Dear AWW Family,
It is with a heavy heart that I write to you, but a heart filled with gratitude and purpose. As of October 1, I retired from Auburn University after 29 years of service. After hobbling around for a couple of months this past spring, I was diagnosed with ALS last July, which precipitated my retirement.
Recently, I recalled a coworker suggesting that, along with all of the fine watershed stewardship activities that we do, we should also take time to get out and enjoy the precious waters that flow through our state – that is my next major goal.
Eric and his wife, Maria, enjoying a float on the Paint Rock River.
Interested in becoming an AWW Volunteer Citizen Trainer?
AWW Citizen Trainers conduct about 75-80% of the workshops and recertification sessions held for hundreds of Alabamians annually. The AWW Program depends upon Trainers to meet the demand for workshops, and experienced monitors are encouraged to consider becoming Trainers.
AWW was featured in an article in the Auburn University College of Agriculture’s alumni magazine, The Season and on the Auburn University website homepage! The article covers highlights of AWW’s 25 years and includes interviews from Dr. Bill Deutsch, Eric Reutebuch, and Mona Dominguez. Read the article by clicking on the link below:
We had a great turnout this Saturday at the University of Montevallo’s Water Chemistry Workshop. We had nearly 30 students and we only expected 20! WOW!
AWW Citizen Trainer Flo Peters was assisted by recent UM graduate, Ryan Ahrendt in teaching Water Chemistry Monitoring principles and practices – both did an AWWsome job! Catch some of the action in the photos below:
AWWsome Trainer Flo Peters teaches students how to properly fill titrators for the Dissolved Oxygen test.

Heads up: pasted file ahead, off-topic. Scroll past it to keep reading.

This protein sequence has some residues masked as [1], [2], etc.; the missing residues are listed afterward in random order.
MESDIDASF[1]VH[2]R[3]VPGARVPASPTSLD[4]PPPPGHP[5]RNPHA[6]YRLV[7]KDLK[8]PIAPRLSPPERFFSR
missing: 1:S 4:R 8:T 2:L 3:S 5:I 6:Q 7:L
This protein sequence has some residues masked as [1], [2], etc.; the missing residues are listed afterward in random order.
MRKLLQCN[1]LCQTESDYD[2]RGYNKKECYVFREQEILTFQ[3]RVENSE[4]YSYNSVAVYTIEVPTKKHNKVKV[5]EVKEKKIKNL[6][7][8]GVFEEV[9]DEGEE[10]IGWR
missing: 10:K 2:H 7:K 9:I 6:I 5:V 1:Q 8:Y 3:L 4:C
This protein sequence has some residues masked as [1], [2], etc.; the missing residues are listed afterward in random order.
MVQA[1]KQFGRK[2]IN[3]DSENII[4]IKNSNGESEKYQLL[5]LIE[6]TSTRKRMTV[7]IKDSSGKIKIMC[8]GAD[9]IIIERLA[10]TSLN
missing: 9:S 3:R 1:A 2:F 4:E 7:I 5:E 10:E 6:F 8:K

Sydney Smith officially began her role as AWW Volunteer Monitor Coordinator in July 2017. Her primary role is to provide support to our volunteer monitors and trainers. She accomplishes this by conducting and coordinating training workshops, processing water data, setting up new sampling sites, developing training materials, and maintaining regular communication with our volunteers. Sydney has been a wonderful addition to the AWW Program Staff as she is hard working, intelligent, and creative. On top of that she has a great attitude about her work with AWW and is lots of fun!
We realize many of you have already communicated with Sydney, but we wanted to give her an official welcome and tell you a little more about her with a little Q & A.
Sydney (in front of canoe) enjoying a float on the Cahaba during the AWW 25th Anniversary Celebration
The Official Alabama Water Watch App is here! Our app is FREE and available for download on Google Play and the Apple Store. The AWW App was made possible through the Auburn University Water Resources Center, Alabama Agricultural Experiment Station, and the Alabama Cooperative Extension System.
On AWW data and water monitoring data entry …
The AWW database is closing in on 90,000 water monitoring data records and with all of that data comes a need for efficient data management! Since 2002, the majority of water data has been submitted electronically by certified AWW monitors. Even with all of our years of experience managing the AWW database and web tools, AWW has to learn and adapt every day in order to keep up with constantly changing technology. In addition, we have to balance the changing needs of our volunteers and waterbodies.
With this in mind, we would like to introduce you to our newest online data entry system that was developed in an effort to provide monitors with an improved data entry and review process. Our tests of the new system have received positive feedback.